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How to use your rotary cutter.

This is a sewing lesson focused on how to use your rotary cutter. All rotary cutters are essentially the same. We've used an ergonomic cutter with a 65 cm blade. You may have a straight one with a 45 cm blade. The concepts are the same. Our goal is to cut a 4" square from a piece of denim. The same concepts, ruler placement, cutter use, etc., can be applied to cutting strips or other shapes. We are going to use the cutting pad as our guide, but you may choose to use the lines on your ruler instead.

Our cutting mat is marked in 1" increments. It also has lines for bias cutting (the lines at 45 degree angles). Experiment with your mat and see what works best for you. If you do not have a cutting mat, use something underneath your fabric that will not a) dull the blade or b) be destroyed by the cutting. We highly recommend purchasing a cutting mat.

Our ruler is 18" long and 4" wide, and marked in 1/4" increments. You can use any ruler you like for rotary cutting, but the measuring lines are helpful.

As mentioned, we're using an ergonomic cutter with a 65 cm blade.

Almost all rotary cutters come with a "safety". It's usually a button that is pressed to engage the blade. In this photo, the blade is up, tucked into place, and not able to cut anything, including fingers. Do be careful, though, these blades are sharp!

In this photo, the safety is off and the blade is ready to use for cutting. Note how it hangs a little over the edge. Be extra careful at this point.

Have a good pair of sewing scissors handy to cut little bits that the rotary may have missed. We prefer to recut with scissors rather than the rotaty cutter as the rotary blade sometimes cuts more than we mean it to.

Here's our denim. It's nothing special, just a chunk of fabric from the thigh of an old pair of jeans. This could be quilting fabric, fabric for bias strips, or whatever.

For edge 1 - place the denim on the mat, match your ruler edges with the lines on the cutting mat.

Move your hand out of the way, but maintain a firm pressure on the ruler. Engage the blade on the rotary cutter (safety off), and begin to cut along the edge of the ruler ... cut AWAY from your body.

Continue along the ruler (which is being held in place on the guidemarks on the mat).

Continuing to cut away from you, cut through the end of the fabric along the ruler edge. Then remove the cut portion of the denim. Discard.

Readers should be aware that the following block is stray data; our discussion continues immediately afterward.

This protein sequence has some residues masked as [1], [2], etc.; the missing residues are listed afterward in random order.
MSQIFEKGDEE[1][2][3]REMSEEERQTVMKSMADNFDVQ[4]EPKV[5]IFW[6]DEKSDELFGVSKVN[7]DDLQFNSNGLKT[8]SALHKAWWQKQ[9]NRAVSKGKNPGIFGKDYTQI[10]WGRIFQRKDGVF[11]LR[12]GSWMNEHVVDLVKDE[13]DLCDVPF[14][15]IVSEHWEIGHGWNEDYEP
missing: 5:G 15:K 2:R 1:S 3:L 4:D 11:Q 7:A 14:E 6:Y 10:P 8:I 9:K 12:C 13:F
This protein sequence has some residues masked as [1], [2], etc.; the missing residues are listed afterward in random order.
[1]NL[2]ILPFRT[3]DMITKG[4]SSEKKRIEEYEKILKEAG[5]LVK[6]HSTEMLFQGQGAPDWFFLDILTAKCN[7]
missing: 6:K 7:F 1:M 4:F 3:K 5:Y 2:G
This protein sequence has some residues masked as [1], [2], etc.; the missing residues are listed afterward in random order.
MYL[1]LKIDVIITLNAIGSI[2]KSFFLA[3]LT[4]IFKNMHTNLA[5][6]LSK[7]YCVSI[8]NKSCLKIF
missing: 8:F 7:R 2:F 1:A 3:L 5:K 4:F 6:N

Leaving the fabric aligned with the mat, move your ruler over 4" (4 marks on the mat). Recall, our goal is a 4" square.

Again, align the ruler with the lines on the mat to assure a straight cut. Cut away from your body, holding your hand clear of the blade of the cutter, firmly keeping the ruler in place.

Remove the now 4" strip of fabric from the ruler's edge.

Turn the fabric 90 degrees and position on the mat such that it is aligned on the mat so we can cut the remaining 2 edges and have a 4" square.

Align the ruler with marks on the mat.

Repeat the cutting process, moving the cutter away from your body. The key is to cut the fabric while keeping the cutter close and sometimes touching the ruler without cutting the ruler itself.

Remove the excess fabric.

Reposition the ruler so that it is 4" (4 marks on the mat) away from the cut line.

Cut away from your body as prior.

Remove the excess fabric and discard.

And now we have a 4" square piece of denim that you can use in a quilt or a wearable art projet. Save up your old jeans and cut them into squares. After a while, you really will have enough to make a quilt top. Keep them in piles of lights and darks, and have fun with the arranging.

Regardless of your use of the fabric that you cut with a rotary cutter, keep safey in mind at all times. Don't become too comfortable with your cutter; remember the safety features it comes with and use them. I had a rotary cutter way back when, got rid of it because I never could quite figure it out, and bought the one you see in this project about 2 years ago. I use it often and wouldn't be without it. It will never replace my scissors, but it's a nice adjunct to have around the house. So, dust off that rotary cutter and learn to use it. Watch those fingers!

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